3. Use In-district staff for technology staff development rather than looking outside your district. If your district is like ours, you have experts using technology in their classrooms. Instead of looking for expensive outside staff development, get your best tech savvy teachers and staff to conduct staff development sessions. Our school system did that very thing last summer and it was an amazing success.

4. Develop policies and procedures that allow students to use their own electronic devices in schools. Trying to maintain that all important student to computer ratio is an expensive undertaking. Many of our students already have the laptops and other devices. Consider providing them with wifi access so that they can use their own devices for Internet activities.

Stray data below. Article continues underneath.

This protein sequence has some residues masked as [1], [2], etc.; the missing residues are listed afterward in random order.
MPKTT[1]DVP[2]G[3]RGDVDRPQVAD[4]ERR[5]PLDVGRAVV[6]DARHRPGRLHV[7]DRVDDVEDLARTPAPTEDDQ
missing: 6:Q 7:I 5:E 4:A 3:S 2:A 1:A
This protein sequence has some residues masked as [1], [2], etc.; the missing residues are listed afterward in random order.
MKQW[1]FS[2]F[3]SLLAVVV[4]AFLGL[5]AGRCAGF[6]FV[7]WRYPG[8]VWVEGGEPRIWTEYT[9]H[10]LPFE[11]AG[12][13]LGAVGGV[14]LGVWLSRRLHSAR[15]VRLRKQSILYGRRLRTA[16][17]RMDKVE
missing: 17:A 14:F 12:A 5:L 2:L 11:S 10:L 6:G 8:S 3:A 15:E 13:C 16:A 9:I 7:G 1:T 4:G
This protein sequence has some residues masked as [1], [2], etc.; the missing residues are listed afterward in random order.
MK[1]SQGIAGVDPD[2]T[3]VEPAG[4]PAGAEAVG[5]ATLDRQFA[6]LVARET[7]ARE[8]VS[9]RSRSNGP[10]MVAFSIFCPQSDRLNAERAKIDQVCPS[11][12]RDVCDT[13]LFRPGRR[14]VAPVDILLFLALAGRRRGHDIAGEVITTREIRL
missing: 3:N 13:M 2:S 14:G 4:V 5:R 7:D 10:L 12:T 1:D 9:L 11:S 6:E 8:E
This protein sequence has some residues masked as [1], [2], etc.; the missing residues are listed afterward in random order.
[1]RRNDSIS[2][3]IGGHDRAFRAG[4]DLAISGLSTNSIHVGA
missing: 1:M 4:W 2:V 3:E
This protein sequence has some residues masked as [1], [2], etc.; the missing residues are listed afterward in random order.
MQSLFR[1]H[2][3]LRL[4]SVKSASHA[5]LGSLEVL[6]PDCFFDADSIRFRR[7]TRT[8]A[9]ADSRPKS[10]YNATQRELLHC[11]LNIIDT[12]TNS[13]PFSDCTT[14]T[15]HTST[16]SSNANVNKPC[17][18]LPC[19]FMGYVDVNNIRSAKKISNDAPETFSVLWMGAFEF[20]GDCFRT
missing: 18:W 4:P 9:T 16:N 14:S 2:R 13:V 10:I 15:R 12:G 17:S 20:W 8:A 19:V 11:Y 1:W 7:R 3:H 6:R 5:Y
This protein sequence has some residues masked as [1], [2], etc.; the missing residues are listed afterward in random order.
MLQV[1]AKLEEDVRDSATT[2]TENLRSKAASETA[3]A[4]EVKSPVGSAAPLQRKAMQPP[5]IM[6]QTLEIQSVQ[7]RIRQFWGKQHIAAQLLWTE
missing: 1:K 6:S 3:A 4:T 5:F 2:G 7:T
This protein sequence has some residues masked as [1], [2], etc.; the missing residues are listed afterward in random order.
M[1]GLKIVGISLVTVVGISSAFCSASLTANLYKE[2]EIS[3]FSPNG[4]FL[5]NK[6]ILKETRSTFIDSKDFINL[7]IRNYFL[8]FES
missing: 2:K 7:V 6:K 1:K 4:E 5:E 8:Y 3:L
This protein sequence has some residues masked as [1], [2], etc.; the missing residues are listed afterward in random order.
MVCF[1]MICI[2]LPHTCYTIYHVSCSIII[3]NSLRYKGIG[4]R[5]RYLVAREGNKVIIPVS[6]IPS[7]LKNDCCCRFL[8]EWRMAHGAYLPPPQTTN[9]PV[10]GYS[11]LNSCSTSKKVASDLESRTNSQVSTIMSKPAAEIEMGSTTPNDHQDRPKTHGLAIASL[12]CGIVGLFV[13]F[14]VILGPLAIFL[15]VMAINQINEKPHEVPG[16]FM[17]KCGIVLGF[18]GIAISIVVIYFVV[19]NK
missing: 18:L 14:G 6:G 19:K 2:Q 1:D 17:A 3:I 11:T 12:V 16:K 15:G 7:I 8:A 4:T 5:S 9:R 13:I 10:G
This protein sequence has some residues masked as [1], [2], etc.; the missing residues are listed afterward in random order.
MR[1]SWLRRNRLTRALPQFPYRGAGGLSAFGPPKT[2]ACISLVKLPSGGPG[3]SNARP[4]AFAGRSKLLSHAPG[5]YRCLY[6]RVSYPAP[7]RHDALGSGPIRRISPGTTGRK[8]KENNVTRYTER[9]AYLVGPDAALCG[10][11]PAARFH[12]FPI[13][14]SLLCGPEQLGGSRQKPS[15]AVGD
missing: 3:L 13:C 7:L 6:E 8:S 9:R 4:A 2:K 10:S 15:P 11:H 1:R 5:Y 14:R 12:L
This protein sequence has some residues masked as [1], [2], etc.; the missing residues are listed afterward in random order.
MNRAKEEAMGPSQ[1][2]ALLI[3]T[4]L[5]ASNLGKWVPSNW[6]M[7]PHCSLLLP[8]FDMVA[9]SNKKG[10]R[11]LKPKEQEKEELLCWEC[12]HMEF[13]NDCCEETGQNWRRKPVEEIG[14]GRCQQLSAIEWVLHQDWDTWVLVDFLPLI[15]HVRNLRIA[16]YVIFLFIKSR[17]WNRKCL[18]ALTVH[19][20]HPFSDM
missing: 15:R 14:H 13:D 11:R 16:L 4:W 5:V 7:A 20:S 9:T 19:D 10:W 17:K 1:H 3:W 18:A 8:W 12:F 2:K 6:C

5. Use free or low-cost web 2.0 applications as much as possible. There are still tons of free and low-cost web 2.0 tools for use in the classroom. For example, there’s blogger for blogging and Edmodo is a great free social media solution. Even if you find yourself paying for a web 2.0 solution, they are still much cheaper than trying to find software to be installed on your district or school network. Take advantage of Web 2.0.

6. Use solutions like Dropbox to avoid having to purchase flashdrives and other data storage devices. I vote think that Dropbox is one of the best web products of last year. There is absolutely no need to use a flash drive or any other storage device as long as you use this product. Web products like this one are being introduced all the time, so it really pays to be aware of what is available. Look for any solutions that prevent having to purchase additional hard ware.